This is it: the official keyboard of the Klingon Empire. All of the letters on this sleek black £44 (about $62) keyboard are rendered in Klingon script, though curiously the numeric keys on the input device exactly match the Arabic numerals familiar to Western Earthlings; this suggests either that pre-Contact Klingons had no concept of number, or that Hodgkin's Law of Parallel Planetary Development applies with special force to mathematical developments. In any event, native Klingons will surely appreciate being able to type their work without having to worry about awkward transliteration problems: "You've not truly experienced my research paper, Professor Johnson, until you've read it in the original Klingon.
iGrip Ergonomic Keyboard & TrackballManufacturer: Alphagrip
Here we see a textbook example of runaway button proliferation. This handheld keyboard/trackball device has buttons for fingers you didn't even know you had. But fear not: The folks at Alphagrip are confident that you'll learn to type on the $99 iGrip Ergonomic Keyboard & Trackball in half the time it takes to learn to type on a QWERTY keyboard. Plus, it enables you to indulge in ultralazy typing while slouched back in your superplush man-devouring recliner.
Grippity1.0 BackTyping KeyboardManufacturer: Grippity
How do you know for sure that the key you're about to press is a K if your finger is covering the label? For people paralyzed by the ontological implications of Schrodinger's cat, the Grippity1.0 BackTyping Keyboard may (or may not) be a lifesaver. You hold the Grippity (which as yet is only a prototype) as if it were a game controller, and then type by pressing the backs of the keys. Should be great for typists whose output tends toward backtalk and back-handed compliments. But if you press backspace from the back, do you go forward?
Dual-Handed Ergonomic 3D KeyboardManufacturer: P.C.D. Maltron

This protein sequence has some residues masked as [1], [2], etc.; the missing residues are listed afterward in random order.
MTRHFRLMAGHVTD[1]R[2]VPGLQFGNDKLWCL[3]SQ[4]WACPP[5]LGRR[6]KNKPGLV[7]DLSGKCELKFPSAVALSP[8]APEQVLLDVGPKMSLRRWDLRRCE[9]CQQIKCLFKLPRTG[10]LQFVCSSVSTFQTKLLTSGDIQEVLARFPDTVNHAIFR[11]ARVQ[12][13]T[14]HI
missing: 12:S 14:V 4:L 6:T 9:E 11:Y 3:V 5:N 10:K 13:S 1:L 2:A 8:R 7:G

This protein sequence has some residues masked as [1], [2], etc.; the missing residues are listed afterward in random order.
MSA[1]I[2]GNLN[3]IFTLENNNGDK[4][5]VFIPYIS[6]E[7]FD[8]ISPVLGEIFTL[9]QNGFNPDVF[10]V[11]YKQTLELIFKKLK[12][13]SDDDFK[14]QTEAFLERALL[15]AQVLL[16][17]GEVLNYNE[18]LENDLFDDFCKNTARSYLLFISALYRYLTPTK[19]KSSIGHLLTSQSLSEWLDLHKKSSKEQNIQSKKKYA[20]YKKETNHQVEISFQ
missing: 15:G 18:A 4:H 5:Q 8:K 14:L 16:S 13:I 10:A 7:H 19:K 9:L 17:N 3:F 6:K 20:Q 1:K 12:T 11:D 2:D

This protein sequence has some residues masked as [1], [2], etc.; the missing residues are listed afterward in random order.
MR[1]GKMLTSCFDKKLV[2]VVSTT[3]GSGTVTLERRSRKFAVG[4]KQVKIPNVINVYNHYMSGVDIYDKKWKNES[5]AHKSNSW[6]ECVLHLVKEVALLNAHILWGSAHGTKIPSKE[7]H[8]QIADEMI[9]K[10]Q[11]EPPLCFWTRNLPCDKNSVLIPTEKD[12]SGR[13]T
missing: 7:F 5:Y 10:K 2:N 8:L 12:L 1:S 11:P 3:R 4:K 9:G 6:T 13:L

For most manufacturers, labeling a keyboard "dual-handed" might seem superfluous, but not for Maltron, which also makes a single-handed model (wait for it). The basic engineering idea of the £375 ($525) dual-handed model seems to be, "What if your fingers fell into a well and couldn't get back out?" Seems ergonomic to me.
Datahand Professional IIManufacturer: Datahand Systems
I know what you're thinking, but no—the Datahand Professional II is neither a handy appliance designed for quick and easy amputation of your fingertips nor a digital bathroom scale for people with extremely small feet. It's just your average, completely incomprehensible $995 ergonomic data entry device. Move along.
The Combimouse is not yet a commercial product, but it may become one soon. It attempts to fill a gaping hole in the combination keyboard/mouse market—one foolishly overlooked by slow-moving industry dinosaurs like Microsoft and Logitech. In fact, research shows that consumers have long demanded a product that splits a traditional keyboard in half and combines the right half of that keyboard with a mouse, so that typing and pointing will finally become simple and effortless. Research also shows that I'm completely lying.
abKey RevolutionManufacturer: abKey
According to the abKey Web site, the inventor of the $108 Revolution keyboard "discovered the alphabet's most common letters while watching the TV program Wheel of Fortune." Apparently U, which is only the 13th most common letter in most English usage, gets quite a workout on Wheel of Fortune: The Revolution awards it a huge round dedicated button near your left thumb. The letter A gets similar enormous-button treatment, making this perhaps the world's best keyboard for typing in Hawaiian (think "humu-humu-nuku-nuku-apua'a").